In the final closing argument, prosecutor John Guy said actions speak louder than words. He said Dunn’s actions to leave the scene and not tell his then-fiancee he saw a gun speaks to his guilt.
Guy said the teens’ actions to return to the Gate gas station and wait for police speaks to their innocence. Guy said if the teens had a gun they never would have stopped in the parking lot.
Attorney Rhonda Peoples-Waters, who is not connected to the case, offered her assessment of Tuesday’s closing arguments.
"I can tell you the ending statements from John Guy — when he went over the jury instructions, I think will really be important for the jurors, because not only do they have to understand that Michael Dunn said repeatedly that he was in fear for his life, they have to balance that with whether or not a reasonable person in those same circumstances would have responded that way," Peoples-Waters said.
Dunn, who shot Davis after exchanging words about loud music in a Gate gas station parking lot, told the jury that he feared for his life when he opened fire.
As the first witness Tuesday — the fifth day of testimony in his trial on a charge of first-degree murder — Dunn described pulling into the parking lot on Nov. 23, 2012, and his fiancee going inside. He said he asked the teens in the SUV parked next to him to turn down the music with booming bass. He said initially they did, then the teenager in the back seat — later identified as Davis — started cursing and asked the teen in the front seat to turn it back up.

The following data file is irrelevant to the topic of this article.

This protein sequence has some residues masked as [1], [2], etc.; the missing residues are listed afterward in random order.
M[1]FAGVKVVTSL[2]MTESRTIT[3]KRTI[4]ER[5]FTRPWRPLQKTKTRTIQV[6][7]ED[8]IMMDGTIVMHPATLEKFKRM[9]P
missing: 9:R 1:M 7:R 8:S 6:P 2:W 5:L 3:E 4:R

Dunn said the confrontation escalated, and the backseat door opened, and he said he saw what appeared to be a shotgun in the teenager’s hands.
"I see the young man lean down, I see his shoulders, and he comes up with something in his hands," Dunn said. "And he bangs it on the door and says ‘Yes, I’m going to (expletive) kill you.’"
Dunn quoted Davis as saying, “You’re dead, (expletive). This (expletive)’s going down now.”
"I saw the barrel of a gun," Dunn testified. "I was petrified. I shot because my life was being threatened. I was defending myself."
Dunn said he didn’t recall how many shots he fired, but acknowledged he continued firing as the SUV began backing out because he thought he was still in danger. Prosecutors say Dunn fired a total of 10 shots — three shots hitting Davis. Police did not find a gun in the SUV that night or the nearby parking lot when they searched it four days later when they learned Dunn claimed he saw a weapon.
Guy then cross-examined Dunn and was trying to show that Dunn’s stories changed. He hammered down the fact that if this really was a case of self-defense, Dunn should have called 911.
"The truth is you rolled down that window because that kid was disrespecting you?" Guy said.
"No, that’s not true," Dunn said.
Dunn’s testimony and cross-examination lasted just short of two hours. During the last trial, it lasted about four hours. Dunn was much less emotional this time, tearing up only once. He also never apologized for what happened.
After his testimony the defense renewed a motion for judgment of acquittal, which was denied by the judge.
Dunn’s ex-fiancee, Rhonda Rouer, was then called to testify again by the state.
She said Dunn never mentioned to her from the time of the shooting to the time they returned to Satellite Beach that he saw a gun in the red SUV.